Day 1 CUE Rockstar Chico Perspectives


Day 1 of CUE Rockstar Chico provided several opportunities for creative expression. Brian Brigg's Photowalks session gave me the chance to view surroundings from different perspectives. I am so used to taking written text or auditory information and translating it into images. However, the process of taking visual information and piecing it together to create text or a story within a collage was a challenging exercise that I hope to continue to explore. In the end, my collage tells a story of different perspectives. In one image a seemingly impenetrable surface provides a pathway beyond what can be seen and possibly even imagine. Yet, in the other image there is no obvious pathway which when getting started or learning something new can be overwhelming. Depending on your perspective, things can be seen as barrier or a pathway that extends beyond what we can see. It's all a matter of perspective.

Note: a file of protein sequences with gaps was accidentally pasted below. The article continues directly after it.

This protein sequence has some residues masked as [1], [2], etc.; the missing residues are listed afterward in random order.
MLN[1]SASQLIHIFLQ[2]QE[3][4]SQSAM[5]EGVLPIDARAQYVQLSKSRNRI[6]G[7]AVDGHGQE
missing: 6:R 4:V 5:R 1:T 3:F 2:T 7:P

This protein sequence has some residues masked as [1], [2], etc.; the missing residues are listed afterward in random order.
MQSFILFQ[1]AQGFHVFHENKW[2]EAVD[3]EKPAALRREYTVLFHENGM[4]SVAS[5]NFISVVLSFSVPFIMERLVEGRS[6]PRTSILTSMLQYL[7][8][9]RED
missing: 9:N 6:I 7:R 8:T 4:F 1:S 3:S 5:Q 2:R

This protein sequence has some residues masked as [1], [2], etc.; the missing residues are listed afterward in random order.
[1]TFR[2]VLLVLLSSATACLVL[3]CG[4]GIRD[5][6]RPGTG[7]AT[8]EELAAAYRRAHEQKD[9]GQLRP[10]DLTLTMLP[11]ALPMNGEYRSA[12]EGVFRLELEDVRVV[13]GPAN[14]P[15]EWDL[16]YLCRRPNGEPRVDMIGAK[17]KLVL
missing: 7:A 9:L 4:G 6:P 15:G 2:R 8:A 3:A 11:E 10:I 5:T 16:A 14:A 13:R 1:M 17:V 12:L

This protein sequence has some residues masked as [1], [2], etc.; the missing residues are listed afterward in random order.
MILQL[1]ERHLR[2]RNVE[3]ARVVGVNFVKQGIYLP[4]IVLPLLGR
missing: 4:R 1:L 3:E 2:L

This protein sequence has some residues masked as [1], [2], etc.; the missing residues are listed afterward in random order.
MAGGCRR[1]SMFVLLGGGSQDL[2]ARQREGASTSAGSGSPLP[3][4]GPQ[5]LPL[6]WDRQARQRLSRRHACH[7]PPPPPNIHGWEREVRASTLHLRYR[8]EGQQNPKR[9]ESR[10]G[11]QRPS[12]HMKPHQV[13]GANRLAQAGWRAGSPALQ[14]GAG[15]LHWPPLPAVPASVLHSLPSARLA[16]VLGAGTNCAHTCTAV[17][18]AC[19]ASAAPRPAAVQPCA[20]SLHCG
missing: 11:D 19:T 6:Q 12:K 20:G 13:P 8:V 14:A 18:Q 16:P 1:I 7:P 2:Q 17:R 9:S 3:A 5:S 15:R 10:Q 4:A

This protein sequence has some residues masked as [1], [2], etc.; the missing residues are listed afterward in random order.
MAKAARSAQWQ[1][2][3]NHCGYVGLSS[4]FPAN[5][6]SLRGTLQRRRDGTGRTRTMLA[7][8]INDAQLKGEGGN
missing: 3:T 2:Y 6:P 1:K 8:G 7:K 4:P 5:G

Perspective was a theme that emerged again for me during Kim Harrison's session on blogging. It took me a long time to begin this blog. Do I have time? What in the world would I blog about?  What if no one reads it? And it can be very scary to put your thoughts out into the world. These are some reasons that kept me from starting my blog for the longest time and still keeps me from maintaining any consistent blogging schedule. I realize that I have still been viewing blogging from an obstacle perspective rather than a limitless pathway. If I look at my obstacles or excuses from a growth mindset perspective as we did during the session today, consistent blogging can create more time by providing a means to clarify my thoughts. This reflective practice alone makes it worthwhile regardless if anyone reads it. Hitting publish remains uncomfortable but growth usually is.

The power of perspective to change one's outlook is enormous. Just like the cyclone fence that can be viewed as an enormous barrier, it can also be seen as a collection of openings that can be traveled through one at a time, rather than attempting to scale it all at once.  It's all a matter of perspective.